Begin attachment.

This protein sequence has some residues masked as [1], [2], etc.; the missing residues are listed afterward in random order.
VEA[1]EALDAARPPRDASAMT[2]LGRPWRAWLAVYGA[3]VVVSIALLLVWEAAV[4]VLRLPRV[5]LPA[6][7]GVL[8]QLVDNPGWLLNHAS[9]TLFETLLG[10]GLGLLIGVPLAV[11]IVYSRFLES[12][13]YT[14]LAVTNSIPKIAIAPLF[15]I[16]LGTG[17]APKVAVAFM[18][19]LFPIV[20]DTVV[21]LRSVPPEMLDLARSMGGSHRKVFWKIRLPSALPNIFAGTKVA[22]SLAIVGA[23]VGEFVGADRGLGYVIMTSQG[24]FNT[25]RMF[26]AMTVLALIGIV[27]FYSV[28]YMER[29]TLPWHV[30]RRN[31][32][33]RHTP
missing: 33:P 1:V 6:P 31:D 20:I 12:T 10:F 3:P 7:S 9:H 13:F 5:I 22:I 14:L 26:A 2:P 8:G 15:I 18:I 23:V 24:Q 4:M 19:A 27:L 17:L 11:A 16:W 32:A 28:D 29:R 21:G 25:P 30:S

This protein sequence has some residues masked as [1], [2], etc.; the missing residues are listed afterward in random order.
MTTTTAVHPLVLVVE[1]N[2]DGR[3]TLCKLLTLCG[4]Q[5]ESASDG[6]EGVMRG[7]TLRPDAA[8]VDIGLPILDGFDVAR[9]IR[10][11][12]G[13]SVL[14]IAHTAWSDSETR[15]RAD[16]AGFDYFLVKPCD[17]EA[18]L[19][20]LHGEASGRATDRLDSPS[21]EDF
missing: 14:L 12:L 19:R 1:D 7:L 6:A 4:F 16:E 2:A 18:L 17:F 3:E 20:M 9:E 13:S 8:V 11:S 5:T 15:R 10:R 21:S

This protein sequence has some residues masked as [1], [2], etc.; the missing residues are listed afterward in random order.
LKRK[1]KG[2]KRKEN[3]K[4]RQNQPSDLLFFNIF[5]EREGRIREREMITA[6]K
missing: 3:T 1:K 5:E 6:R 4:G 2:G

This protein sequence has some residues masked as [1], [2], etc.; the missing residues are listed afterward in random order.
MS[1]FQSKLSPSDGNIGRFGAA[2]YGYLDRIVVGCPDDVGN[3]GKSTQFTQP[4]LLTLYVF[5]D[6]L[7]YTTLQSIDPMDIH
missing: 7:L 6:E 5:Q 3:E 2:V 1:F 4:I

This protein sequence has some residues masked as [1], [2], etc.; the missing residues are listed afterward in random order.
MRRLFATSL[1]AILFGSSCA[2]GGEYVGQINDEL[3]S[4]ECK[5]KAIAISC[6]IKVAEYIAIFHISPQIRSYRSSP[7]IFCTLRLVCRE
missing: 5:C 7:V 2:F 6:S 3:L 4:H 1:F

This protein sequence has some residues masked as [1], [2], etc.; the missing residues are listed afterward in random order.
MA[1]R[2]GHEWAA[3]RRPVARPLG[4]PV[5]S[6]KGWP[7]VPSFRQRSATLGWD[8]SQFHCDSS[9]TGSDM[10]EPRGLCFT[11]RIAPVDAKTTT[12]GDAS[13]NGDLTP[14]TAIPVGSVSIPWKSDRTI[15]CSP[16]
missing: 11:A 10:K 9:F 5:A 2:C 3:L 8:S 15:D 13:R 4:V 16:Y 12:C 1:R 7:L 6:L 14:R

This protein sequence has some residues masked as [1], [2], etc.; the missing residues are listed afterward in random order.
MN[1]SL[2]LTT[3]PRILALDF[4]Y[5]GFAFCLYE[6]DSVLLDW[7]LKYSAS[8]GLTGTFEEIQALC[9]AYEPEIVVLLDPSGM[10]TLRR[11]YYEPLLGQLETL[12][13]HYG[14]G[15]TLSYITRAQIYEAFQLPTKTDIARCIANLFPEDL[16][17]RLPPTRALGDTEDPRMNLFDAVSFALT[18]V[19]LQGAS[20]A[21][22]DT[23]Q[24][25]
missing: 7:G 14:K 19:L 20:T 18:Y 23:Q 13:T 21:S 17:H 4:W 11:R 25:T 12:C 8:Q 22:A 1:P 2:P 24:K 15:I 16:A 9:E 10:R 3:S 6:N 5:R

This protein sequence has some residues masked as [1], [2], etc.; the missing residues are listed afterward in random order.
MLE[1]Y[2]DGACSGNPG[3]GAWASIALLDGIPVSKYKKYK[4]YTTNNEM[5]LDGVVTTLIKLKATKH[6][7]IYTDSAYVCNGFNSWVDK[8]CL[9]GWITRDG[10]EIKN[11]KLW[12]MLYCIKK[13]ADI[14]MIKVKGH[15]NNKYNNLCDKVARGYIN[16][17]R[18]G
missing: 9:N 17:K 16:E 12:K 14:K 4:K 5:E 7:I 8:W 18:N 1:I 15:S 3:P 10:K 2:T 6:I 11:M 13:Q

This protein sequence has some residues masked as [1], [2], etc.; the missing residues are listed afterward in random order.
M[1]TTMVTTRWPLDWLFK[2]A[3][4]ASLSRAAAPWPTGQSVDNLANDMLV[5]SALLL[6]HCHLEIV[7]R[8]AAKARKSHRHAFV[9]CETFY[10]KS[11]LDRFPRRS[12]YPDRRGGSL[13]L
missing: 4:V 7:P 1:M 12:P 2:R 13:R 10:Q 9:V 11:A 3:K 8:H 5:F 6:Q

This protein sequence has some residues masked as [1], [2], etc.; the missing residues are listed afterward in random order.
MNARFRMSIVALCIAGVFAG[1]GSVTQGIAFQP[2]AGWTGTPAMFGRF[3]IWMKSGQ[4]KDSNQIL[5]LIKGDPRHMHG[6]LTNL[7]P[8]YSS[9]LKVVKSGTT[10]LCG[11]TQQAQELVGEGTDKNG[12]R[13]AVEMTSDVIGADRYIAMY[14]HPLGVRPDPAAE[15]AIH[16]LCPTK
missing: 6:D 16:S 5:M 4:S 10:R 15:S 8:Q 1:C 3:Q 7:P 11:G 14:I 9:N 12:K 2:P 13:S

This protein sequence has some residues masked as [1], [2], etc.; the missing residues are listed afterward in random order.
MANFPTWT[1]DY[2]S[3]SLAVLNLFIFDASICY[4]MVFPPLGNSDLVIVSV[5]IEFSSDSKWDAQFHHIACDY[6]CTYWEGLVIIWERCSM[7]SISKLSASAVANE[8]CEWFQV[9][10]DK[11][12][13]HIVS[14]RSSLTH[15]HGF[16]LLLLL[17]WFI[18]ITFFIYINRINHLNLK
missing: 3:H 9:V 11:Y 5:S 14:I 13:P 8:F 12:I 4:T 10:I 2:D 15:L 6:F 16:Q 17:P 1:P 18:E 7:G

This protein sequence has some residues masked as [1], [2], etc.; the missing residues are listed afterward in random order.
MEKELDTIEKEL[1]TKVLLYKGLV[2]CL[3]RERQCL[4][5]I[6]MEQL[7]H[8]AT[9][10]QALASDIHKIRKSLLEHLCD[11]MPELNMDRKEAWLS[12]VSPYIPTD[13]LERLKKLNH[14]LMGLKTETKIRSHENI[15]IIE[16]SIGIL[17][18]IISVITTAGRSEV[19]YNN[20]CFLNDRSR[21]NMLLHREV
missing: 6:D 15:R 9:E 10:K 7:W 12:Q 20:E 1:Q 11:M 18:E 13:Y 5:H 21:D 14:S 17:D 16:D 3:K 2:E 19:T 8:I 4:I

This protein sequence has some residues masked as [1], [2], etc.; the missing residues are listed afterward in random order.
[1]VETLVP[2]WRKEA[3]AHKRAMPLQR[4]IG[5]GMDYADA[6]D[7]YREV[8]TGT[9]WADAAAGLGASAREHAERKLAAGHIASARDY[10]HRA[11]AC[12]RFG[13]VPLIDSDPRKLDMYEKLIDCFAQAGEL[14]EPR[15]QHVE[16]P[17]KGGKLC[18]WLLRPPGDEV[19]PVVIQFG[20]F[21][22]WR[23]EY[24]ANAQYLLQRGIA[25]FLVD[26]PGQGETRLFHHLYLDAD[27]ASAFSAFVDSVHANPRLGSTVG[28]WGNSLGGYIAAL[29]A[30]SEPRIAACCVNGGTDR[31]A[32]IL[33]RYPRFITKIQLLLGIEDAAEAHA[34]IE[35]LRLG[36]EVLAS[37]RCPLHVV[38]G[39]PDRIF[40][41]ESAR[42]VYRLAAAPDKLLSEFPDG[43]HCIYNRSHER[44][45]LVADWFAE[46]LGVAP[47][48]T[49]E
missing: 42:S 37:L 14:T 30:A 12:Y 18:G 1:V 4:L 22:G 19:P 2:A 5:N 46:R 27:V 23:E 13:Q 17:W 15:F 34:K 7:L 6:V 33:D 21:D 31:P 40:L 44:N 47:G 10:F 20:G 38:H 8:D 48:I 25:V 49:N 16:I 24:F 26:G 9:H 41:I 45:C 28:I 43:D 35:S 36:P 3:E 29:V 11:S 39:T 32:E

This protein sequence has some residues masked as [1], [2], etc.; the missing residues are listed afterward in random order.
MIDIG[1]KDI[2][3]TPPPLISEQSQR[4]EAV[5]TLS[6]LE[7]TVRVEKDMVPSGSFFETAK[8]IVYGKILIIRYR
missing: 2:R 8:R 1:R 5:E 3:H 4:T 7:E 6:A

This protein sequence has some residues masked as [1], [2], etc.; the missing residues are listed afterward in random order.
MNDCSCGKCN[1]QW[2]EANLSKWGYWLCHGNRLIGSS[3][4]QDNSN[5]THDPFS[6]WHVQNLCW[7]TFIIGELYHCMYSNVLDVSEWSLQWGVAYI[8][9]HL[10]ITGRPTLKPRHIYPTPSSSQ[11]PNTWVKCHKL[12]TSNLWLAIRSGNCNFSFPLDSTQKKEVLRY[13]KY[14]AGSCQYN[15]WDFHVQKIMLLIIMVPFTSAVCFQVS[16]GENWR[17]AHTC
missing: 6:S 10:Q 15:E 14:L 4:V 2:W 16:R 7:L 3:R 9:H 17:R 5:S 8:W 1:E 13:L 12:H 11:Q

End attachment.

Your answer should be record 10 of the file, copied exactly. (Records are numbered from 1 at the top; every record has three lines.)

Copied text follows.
This protein sequence has some residues masked as [1], [2], etc.; the missing residues are listed afterward in random order.
MNARFRMSIVALCIAGVFAG[1]GSVTQGIAFQP[2]AGWTGTPAMFGRF[3]IWMKSGQ[4]KDSNQIL[5]LIKGDPRHMHG[6]LTNL[7]P[8]YSS[9]LKVVKSGTT[10]LCG[11]TQQAQELVGEGTDKNG[12]R[13]AVEMTSDVIGADRYIAMY[14]HPLGVRPDPAAE[15]AIH[16]LCPTK
missing: 6:D 16:S 5:M 4:S 10:R 15:S 8:Q 1:C 3:Q 7:P 11:G 14:I 9:N 12:K 2:P 13:S